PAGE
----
You are going to have an unfunded pension crisis get worse, along with local and state governments trying to figure out how they are going to make up lost revenue. Govt Pension funds are way down and $5.2 trillion of pension debt could swamp states on the heals of this shutdown. Alaska, California, Connecticut, Illinois etc. etc. etc.
Thinking out loud here.

I don’t like bearish iceman44 . I need that positive brovado to be the counterbalance to my negative Nancy tendencies.

#3547 1 year ago
Quoted from cottonm4:

Selling annuities is a function of interest rates. We are at the bottom of the interest rate cycle. 20 years ago when rates got down to 6%, I did not think they would go lower. Boy, was I wrong. And here we are at essentially 1%. How does one sell an annuity with 1% rates?

Yeah, i think you'd have to be crazy to lock in on and buy a 3-5 yr term which pays a fixed rate of 2.5-3%?

A 1 yr CD today at 1.5%, a 5 yr CD at 1.65%? How does that sound to you? LOL

I suppose some people want zero risk but i'd rather sit in money market or VGSH. The current yield is 2.10% and the expense ratio is .05 versus the ishares SHY at .15

The 10 yr treasury actually closed at 64 basis points today. Why would you invest in that unless you thought rates were going to keep going lower? I wouldn't.

#3548 1 year ago
Quoted from Oaken:

I don’t like bearish iceman44 . I need that positive brovado to be the counterbalance to my negative Nancy tendencies.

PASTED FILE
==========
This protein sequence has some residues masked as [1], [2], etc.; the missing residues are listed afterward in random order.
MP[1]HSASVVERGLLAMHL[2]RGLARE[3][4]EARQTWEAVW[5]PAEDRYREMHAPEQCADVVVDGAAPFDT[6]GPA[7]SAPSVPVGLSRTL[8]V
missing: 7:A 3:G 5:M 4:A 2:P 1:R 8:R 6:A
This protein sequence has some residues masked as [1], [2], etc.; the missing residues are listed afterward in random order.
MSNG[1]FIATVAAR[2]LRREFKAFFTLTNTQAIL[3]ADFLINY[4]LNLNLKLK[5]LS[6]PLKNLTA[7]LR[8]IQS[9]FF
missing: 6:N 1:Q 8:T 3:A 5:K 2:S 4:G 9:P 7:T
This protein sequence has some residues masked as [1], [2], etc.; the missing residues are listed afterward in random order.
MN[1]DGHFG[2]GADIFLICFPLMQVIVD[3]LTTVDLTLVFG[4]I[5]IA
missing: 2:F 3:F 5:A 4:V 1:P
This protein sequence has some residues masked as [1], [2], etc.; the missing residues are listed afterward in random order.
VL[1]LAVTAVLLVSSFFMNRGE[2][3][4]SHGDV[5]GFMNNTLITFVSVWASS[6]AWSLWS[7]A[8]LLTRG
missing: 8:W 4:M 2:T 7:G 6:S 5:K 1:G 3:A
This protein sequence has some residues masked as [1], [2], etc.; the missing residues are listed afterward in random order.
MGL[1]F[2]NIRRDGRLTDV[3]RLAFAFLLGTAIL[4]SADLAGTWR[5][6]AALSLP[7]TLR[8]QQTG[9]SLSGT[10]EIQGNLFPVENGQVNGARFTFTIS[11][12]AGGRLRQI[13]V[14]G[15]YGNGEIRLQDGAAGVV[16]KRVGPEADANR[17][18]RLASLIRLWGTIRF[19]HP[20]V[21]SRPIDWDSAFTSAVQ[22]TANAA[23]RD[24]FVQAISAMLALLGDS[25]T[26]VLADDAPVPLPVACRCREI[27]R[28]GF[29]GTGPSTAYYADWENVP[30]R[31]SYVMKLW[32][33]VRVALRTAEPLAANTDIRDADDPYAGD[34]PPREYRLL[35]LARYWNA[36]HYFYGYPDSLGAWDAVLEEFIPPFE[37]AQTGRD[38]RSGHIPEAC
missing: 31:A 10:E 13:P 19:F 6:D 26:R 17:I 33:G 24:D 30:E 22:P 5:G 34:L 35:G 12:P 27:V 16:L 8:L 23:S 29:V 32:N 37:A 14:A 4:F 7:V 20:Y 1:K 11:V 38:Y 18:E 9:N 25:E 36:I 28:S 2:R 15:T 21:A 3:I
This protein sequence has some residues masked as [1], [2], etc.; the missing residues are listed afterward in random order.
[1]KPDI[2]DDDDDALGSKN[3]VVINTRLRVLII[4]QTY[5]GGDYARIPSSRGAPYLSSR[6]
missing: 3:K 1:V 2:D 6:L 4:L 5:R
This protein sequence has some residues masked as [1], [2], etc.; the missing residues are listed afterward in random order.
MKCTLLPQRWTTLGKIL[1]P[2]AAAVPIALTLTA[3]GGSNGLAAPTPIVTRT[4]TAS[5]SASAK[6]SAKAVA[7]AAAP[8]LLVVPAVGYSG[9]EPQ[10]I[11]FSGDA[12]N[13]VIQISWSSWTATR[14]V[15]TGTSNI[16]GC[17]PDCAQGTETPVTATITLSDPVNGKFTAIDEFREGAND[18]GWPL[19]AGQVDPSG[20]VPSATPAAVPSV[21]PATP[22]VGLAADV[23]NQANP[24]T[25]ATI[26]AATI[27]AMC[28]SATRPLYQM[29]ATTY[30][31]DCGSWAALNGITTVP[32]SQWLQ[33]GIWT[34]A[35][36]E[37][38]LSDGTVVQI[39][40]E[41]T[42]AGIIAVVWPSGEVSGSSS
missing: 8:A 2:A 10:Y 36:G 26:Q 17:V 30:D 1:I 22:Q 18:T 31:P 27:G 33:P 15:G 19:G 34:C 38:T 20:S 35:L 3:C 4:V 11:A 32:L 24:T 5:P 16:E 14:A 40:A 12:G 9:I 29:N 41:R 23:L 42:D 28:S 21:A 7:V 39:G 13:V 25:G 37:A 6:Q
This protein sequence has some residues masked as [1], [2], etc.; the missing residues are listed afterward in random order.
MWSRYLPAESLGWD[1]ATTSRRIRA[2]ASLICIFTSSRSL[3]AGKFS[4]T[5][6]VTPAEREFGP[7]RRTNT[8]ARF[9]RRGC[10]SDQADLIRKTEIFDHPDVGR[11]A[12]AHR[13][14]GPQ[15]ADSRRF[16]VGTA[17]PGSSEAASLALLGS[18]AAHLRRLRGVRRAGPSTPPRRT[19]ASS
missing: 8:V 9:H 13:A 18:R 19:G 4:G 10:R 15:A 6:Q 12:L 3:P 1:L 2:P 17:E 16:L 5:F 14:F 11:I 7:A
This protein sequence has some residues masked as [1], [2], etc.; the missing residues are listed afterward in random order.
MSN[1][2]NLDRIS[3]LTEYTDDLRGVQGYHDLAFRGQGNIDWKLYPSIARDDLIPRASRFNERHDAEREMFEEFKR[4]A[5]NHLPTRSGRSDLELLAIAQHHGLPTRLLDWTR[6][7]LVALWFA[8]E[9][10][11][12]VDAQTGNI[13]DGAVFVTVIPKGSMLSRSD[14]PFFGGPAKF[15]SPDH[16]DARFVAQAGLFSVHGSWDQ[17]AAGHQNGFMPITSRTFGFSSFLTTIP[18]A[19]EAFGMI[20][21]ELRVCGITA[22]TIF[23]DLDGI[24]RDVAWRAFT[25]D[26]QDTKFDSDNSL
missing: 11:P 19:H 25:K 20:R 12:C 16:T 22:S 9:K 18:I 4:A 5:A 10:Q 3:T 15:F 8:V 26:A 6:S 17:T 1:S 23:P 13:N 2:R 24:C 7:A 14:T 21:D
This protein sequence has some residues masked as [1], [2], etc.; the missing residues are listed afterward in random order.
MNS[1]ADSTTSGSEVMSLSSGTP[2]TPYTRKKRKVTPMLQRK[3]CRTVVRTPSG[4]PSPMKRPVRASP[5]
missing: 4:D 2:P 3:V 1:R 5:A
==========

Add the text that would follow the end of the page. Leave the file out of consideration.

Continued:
I'm not really "bearish",still very optimistic, just taking a pragmatic and level headed approach to the unknowns that are facing us Oak! Gotta look at both sides of the argument.

I worry that reopening the economy ASAP is just becoming a political football as opposed to what needs to be an economic necessity, immediately.

This SBA small business bailout is a shit show. I've talked to several clients and others that have gotten no response back from their banks, while watching the money run out today, and hearing of stories of high profile businesses like Ruth Chris and others get millions.

It might be another shafting of the true small businesses out there and the current 350 billion appears to be not nearly enough!

#3549 1 year ago

I worried about all that printing of $ during the last recession. I was sure it would result in massive inflation and a depression. Didn't happen. It's funny that the same Party that ripped Obama for that solution is now applying the same solution to this financial mess and giving no credit to where they learned it.

Anyway, I'm still worried about this policy due to the size and scope but not as much as I was 12 years ago.

#3550 1 year ago

Morning news: Another 5.2 million unemployed this week and housiing starts are down 22%... Big surprise futures are up 170 points.. The plunge protection team is hard at work this morning I see, they are only delaying the inevitable!